Meet the Candidates: Answers how to improve council and protecting the environment

Below are Medford township council candidates’ responses, in alphabetical order, to questions regarding improving town council and how they would maintain Medford’s environmental beauty.

Kelly Clark

1. What are some things the township council could improve upon?

The council needs to be more proactive in reaching out to residents and getting more people involved in council and committee meetings. I think more people would attend meetings if they were educated on exactly what they are getting for the taxes they pay and if they felt their interests were being listened to and addressed by the council.

By getting more people involved, the council will have a better indication of the pulse of the town. As a result, the council will be in a better position to prioritize the issues (like the need for better snow removal), support different groups (like helping the Environmental Committee meet the certification requirements for Sustainable New Jersey), and promote the town as a great place to live, work, and play. All of these things must be done to add value to the lives of all Medford residents.

We want ALL Medford residents to feel included in and represented by the council. That is why we have run on the message, “Medford for All.”

2. What steps would you take to help preserve the ecology of the Pinelands in Medford?

My family chose to make our home in Medford because of the natural beauty of the area. With lakes, woods and farms surrounding us in every part of town, Medford is a beautiful environment in which to raise a family. As a mom, I would like to keep it that way.

But as a councilwoman, there are some other things I must consider. Business is needed in town to provide for the town’s needs and wants. There is also an ongoing demand for new housing. Both add to the tax base and are therefore important to the growth of Medford. But the key to generating prosperity in a sustainable way is to find a balance among commerce, neighborhoods, and green space.

As a town in the Pinelands, we must consider the economic, social, tax, and environmental impacts of any additional construction in the township. Maintaining a healthy environment for the people of Medford, as well as the unique flora and fauna native to the area, is a necessity.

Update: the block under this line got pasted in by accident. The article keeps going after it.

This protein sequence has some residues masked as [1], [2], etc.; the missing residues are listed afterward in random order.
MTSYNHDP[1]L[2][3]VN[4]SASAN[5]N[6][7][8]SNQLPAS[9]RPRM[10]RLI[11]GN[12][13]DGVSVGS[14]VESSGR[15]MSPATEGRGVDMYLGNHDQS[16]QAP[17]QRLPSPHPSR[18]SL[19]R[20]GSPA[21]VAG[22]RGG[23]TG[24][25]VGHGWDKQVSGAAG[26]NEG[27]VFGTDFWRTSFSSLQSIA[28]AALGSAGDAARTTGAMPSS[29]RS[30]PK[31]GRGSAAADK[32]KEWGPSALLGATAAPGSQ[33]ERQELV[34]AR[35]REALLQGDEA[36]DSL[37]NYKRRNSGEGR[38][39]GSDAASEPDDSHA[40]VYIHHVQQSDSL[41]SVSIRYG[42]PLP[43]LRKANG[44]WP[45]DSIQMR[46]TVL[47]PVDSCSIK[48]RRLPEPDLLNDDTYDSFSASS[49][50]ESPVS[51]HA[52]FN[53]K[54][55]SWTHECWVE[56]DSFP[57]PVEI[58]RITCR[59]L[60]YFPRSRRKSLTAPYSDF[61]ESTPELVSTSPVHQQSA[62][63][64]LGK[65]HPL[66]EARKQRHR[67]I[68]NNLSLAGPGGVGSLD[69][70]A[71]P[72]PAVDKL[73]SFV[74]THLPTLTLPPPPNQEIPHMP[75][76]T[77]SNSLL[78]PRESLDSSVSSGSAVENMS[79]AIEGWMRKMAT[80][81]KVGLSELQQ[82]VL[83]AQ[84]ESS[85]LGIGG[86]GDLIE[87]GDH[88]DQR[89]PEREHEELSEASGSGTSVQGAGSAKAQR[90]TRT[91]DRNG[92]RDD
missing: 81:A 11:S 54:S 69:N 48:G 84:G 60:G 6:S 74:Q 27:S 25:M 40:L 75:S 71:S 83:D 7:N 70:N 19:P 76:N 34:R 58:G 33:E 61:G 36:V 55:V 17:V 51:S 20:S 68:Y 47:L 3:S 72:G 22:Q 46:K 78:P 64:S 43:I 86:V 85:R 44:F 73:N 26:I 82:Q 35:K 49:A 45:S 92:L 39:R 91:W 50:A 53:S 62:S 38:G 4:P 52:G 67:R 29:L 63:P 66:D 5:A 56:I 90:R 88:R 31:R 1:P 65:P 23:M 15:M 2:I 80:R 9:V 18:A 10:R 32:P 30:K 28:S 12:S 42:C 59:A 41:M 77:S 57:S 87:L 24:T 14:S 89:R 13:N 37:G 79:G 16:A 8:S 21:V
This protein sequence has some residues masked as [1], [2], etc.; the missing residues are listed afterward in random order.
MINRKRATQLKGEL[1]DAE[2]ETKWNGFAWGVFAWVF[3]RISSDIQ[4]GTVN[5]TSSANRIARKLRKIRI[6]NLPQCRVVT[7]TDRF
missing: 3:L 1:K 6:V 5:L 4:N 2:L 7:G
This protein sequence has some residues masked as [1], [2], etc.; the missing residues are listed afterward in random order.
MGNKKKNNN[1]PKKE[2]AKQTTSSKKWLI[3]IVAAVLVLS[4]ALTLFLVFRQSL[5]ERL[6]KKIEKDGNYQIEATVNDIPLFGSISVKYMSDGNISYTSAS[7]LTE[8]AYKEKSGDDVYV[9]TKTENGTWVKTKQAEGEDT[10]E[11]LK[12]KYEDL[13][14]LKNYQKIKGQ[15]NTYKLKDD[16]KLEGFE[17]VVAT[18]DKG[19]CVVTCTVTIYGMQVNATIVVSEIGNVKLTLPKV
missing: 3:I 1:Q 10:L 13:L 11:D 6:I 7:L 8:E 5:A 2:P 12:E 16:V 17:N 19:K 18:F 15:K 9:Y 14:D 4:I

We also must stand with our fellow Burlington County municipalities against building pipelines through our beautiful town and the Pinelands. With the potential for leaks, spills, and explosions, we are compelled to protect our air and water from such dangerous threats that put profits over the well-being of the residents of Medford.

Stan Czyzyk

1. What are some things the township council could improve upon?

A more inclusive council with more balanced viewpoints will help Medford across a number of fronts. Our campaign slogan, “Medford For All” speaks to this need to welcome different points of view, even those that we may not agree with initially. Medford is filled successful people in many fields. We do ourselves a disservice if we don’t harness this collective creativity and brainpower to address our challenges. You may hear stories of council meetings in other towns that run till 1 a.m., with a packed room and vigorous debate. In contrast, Medford’s meetings are sparsely attended and rarely last longer than 45 minutes. If elected, I would view improving participation at meetings as well as bringing more balance to committees as a core responsibility of council.

Inclusiveness is also important because it drives innovative solutions to our challenges. The referendum advocated by council that raised taxes 25 percent combined with significant cuts in services was a very direct approach to debt repayment. Now five years later, we should be discussing moving from recovery to prosperity and restoring services lost. This not being the case, it’s clear we need to add more creativity to the process. New approaches to increasing revenues and lowering costs, including those which look outside our borders (county, state, federal), shared services, combined contracts need to be on the table.

Lastly, human resources and workplace policies needs more attention. Whether it’s the total costs of unexpected turnover (such as the abrupt resignation of our last township manager) or costly legal settlements (such as the recent $150,000 settlement in employee discrimination case), these self inflicted wounds undermine and slow the recovery we are sacrificing to achieve.